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Review: ‘Women From the Ankle Down’ by Rachelle Bergstein

Review: ‘Women From the Ankle Down’ by Rachelle Bergstein post image

Title: Women From the Ankle Down: The Story of Shoes and How They Define Us
Author: Rachelle Bergstein
Genre: Nonfiction
Year: 2012
Acquired: From the publisher for review consideration
Rating: ★★★½☆

Two Sentence Summary: All history is a story; this is a history of modern womanhood told through the story of her shoes.

One Sentence Review: Women From the Ankle Down is a fun way to look at modern womanhood, even if the author reaches a bit the closer she gets to modern America.

Long Review: One of my favorite history professors in college used to tell us that history is really just a story. The events and facts that we take today as gospel are really just one version of what went down, one lens to look at a complicated series of events and people. In Women from the Ankle Down, Rachelle Bergstein takes that idea of a historical narrative, exploring the history of modern womanood through the evolution of our shoes and the celebrities that made them famous:

Shoes, like works of art, are inextricably bound to the world in which they’re produced, and yet they also rest agelessly outside of it, like bursts of beauty that defy the mundane. Unlike the 1940s and 1950s, when one or two footwear styles would dominate, the latter half of the tentieth century ushered in the age of multiplicity. The be a shoe-loving woman during this time is to enjoy and unprecedented array of options, from platforms to kitten hells, warlike wedges to wispy sandals. It’s been a jock one day if you’re so inclined, a dominatrix the next. And isn’t that the greatest pleasure of the twenty-first-century woman? It’s havng the room to choose — your shoes, your goals, your life.

While I’m not sure I agree with the assertion that more options for shoes is necessarily a signal of what it means to be a modern woman, I did enjoy looking at the invention of the American woman through this lense. Women from the Ankle Down isn’t serious history, but it certainly was fun.

For much of the book, Bergstein focuses on fashion and celebrity — Dorothy’s ruby slippers, Marilyn Monroe’s sexy high heels, Wonder Woman’s boots, Jane Fonda’s aerobic sneakers, or Gwen Stefani’s Doc Martens. With each new style, Bergstein makes an argument for why it became popular at the time and what that type of shoe said about ideas of American womanhood. I would have liked a little more emphasis on average women over celebrities, but I think she makes the connections pretty convincingly until the very end. Right around the time Bergstein starts to write about Sex and the City and the idea that women see themselves in their shoes, I started to feel unconvinced of her argument, but I’m not sure if that’s a reflection of how little interest I have in high fashion or a fault of the book.

Anyway, I have one other small and, perhaps, silly criticism of the book: I really wanted some pictures. Bergstein does an admirable job of describing the fashions and celebrities she is writing about, but I spent a lot of time going online for photos to help me imagine the styles better. That might be an unfair criticism of the book, but nonetheless it was something I noted multiple times as I read.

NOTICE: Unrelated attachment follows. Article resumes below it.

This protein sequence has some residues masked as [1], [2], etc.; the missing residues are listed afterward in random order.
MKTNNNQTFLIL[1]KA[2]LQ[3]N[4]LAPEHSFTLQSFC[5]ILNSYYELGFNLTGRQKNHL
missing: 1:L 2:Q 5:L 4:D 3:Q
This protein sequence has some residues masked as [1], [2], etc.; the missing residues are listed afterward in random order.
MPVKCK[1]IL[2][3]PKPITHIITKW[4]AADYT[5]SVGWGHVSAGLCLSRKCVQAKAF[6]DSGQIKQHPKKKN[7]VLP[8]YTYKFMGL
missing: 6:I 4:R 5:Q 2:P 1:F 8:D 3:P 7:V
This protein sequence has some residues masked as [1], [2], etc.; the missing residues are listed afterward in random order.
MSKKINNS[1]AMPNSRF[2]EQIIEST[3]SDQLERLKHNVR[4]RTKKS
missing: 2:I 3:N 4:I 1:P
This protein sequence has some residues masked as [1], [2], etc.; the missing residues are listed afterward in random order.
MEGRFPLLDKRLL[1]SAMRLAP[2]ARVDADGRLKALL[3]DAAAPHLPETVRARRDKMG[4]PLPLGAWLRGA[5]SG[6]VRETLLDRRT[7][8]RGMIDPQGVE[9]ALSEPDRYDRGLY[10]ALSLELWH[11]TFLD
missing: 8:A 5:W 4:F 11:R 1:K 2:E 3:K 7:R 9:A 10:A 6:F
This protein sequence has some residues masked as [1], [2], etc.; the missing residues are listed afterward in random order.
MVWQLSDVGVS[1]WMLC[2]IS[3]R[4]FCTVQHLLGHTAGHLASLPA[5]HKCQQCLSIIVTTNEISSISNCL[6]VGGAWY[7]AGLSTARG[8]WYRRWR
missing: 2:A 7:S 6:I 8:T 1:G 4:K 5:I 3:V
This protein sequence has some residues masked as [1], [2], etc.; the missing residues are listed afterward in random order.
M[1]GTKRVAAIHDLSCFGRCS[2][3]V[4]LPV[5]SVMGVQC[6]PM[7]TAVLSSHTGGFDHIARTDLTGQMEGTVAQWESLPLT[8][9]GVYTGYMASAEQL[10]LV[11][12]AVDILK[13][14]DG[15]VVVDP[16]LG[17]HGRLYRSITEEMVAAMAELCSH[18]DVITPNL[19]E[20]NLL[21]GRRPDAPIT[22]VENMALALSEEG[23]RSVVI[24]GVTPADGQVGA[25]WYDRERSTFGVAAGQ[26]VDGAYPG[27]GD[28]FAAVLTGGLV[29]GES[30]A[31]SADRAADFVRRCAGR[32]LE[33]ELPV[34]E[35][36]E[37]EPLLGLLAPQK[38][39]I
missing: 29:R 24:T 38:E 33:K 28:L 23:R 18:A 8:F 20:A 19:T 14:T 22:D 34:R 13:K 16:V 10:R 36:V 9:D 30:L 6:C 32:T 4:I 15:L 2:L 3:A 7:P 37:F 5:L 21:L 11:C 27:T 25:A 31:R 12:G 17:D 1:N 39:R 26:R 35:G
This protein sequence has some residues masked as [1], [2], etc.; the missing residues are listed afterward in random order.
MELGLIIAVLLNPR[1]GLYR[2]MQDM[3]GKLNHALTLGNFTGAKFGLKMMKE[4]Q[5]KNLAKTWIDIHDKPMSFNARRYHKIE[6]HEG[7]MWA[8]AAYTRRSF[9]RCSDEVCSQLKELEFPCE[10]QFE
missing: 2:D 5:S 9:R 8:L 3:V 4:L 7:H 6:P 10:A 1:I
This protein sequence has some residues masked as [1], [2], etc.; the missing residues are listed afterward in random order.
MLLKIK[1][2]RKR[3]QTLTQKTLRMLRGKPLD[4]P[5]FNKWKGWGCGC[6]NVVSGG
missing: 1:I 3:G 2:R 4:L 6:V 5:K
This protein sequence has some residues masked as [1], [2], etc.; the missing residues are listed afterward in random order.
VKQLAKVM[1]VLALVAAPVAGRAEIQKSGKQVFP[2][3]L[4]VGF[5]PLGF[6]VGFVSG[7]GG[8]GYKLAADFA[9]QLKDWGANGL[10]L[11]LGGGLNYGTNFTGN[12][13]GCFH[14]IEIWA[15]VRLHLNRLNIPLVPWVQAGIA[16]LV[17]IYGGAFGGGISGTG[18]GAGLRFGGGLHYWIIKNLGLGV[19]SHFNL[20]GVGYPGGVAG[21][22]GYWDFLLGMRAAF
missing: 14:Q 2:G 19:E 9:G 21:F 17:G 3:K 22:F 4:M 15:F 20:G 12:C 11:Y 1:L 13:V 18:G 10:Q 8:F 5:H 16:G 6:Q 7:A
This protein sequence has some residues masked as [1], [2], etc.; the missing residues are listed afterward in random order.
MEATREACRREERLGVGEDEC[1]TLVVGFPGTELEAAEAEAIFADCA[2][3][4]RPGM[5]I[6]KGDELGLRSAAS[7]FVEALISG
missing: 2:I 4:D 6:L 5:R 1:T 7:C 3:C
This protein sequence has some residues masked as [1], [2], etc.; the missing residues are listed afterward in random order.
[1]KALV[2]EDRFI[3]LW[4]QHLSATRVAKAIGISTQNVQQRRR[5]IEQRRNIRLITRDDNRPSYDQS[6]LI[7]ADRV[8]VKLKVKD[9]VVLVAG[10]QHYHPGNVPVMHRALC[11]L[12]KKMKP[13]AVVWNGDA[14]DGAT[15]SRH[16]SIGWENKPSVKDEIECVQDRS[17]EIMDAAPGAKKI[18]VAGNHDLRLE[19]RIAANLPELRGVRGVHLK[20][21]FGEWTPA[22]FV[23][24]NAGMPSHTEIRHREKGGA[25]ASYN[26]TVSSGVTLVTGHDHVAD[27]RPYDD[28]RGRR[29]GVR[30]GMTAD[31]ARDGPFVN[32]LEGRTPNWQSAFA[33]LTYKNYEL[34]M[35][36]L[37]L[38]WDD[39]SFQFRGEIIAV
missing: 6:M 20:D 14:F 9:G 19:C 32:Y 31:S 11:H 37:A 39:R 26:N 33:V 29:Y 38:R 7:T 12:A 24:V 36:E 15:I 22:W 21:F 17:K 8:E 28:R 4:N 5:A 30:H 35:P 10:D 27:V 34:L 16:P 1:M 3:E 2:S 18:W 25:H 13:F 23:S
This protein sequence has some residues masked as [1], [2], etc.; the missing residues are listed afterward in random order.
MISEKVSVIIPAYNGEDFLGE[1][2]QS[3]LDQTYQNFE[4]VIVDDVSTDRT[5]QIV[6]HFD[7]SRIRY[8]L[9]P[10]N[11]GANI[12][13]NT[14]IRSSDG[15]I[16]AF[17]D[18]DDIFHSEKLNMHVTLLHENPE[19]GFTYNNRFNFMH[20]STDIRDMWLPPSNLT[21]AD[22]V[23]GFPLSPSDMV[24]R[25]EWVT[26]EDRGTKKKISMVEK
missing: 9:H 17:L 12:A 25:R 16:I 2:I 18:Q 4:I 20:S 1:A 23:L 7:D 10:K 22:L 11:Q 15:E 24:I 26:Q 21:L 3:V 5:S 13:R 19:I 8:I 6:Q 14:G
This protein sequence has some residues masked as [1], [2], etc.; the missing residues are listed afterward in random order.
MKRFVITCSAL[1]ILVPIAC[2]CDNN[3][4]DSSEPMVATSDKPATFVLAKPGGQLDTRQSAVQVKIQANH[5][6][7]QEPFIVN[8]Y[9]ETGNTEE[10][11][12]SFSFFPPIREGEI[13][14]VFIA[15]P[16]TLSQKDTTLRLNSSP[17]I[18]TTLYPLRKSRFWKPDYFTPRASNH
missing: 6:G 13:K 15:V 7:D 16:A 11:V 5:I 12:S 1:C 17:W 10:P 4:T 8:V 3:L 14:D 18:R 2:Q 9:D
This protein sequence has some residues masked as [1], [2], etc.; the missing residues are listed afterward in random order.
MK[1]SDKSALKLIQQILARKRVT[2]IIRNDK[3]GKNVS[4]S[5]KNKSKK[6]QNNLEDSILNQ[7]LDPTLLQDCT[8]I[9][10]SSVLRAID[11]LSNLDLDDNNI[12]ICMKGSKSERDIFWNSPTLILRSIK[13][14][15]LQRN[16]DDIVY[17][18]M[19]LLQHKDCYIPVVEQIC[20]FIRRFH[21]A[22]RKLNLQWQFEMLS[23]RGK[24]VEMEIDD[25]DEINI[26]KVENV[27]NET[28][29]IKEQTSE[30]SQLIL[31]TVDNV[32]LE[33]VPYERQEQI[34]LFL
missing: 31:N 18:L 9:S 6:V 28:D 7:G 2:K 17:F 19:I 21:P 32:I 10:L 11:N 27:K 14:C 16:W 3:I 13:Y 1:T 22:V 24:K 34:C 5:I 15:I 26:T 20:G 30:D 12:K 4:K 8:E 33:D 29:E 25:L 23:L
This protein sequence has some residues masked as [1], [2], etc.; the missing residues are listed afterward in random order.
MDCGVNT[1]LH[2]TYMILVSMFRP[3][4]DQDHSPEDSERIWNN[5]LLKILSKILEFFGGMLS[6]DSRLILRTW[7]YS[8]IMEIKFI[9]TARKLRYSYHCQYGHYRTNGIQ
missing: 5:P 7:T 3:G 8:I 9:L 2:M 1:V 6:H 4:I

Women from the Ankle Down didn’t entirely convince me of the idea that shoes make the woman, but it was a fun look back through American history through a lens I’m not entirely familiar with. I think this book would be a fun companion to Sam Wasson’s Fifth Avenue, 5 A.M., which uses a similar lens to talk about this topic, but that doesn’t feel so ambitious that it loses momentum near the end.

Other Reviews:

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Comments on this entry are closed.

  • bermudaonion (Kathy) May 23, 2012, 12:59 pm

    That sounds like a fun book! I used to care about shoes more than I do these days – now I’m more about comfort than looks.

    • Kim May 29, 2012, 8:26 pm

      I’m pretty lazy about shoes, but that doesn’t keep me from buying frivolous ones that I never end up wearing!

  • Jeanne May 23, 2012, 2:15 pm

    I wonder if my mother would like this book; she has more shoes than any woman you’ll ever meet, with the possible exception of Imelda Marcos. And she knows where every single pair is, too; I’ve seen her come home with a new purchase and immediately pull out three shoeboxes to see what goes best with it.

    • Kim May 29, 2012, 8:27 pm

      Wow! My mom likes to make fun of my shoe habit, but I just have to keep telling her that it’s REALLY nothing compared to other people 🙂

  • Jenna May 23, 2012, 4:21 pm

    What an interesting claim! Do shoes make the woman? It sounds like Bergstein did a good job writing a fun non-fiction book, but I wish she had kept the assertion from going that far. This may be one I have to check out from the library.

    • Kim May 29, 2012, 8:28 pm

      I thought it was a really fun book, especially the historical parts. I may have questioned the ending a bit since I’m less familiar with Sex and the City and because, for all the shoes I do have, I don’t really see myself in that “the shoes make the woman” kind of lens.

  • softdrink May 28, 2012, 9:00 pm

    No pictures?? How can you write about shoes without pictures?!?

    (Can you tell that shoes are near and dear to my heart?)

    • Kim May 29, 2012, 8:29 pm

      You should read this one! I was really surprised there were no photos… it seemed like an obvious addition to a book so focused on fashion.

  • Kathleen June 21, 2012, 1:40 pm

    I’m obsessed with shoes so I think I would like this one but am very disappointed that they did not include pictures!

    • Kim June 26, 2012, 7:28 pm

      Right? I would think a book about shoes would have a ton of pictures! But, if you like shes then I bet you will like this one!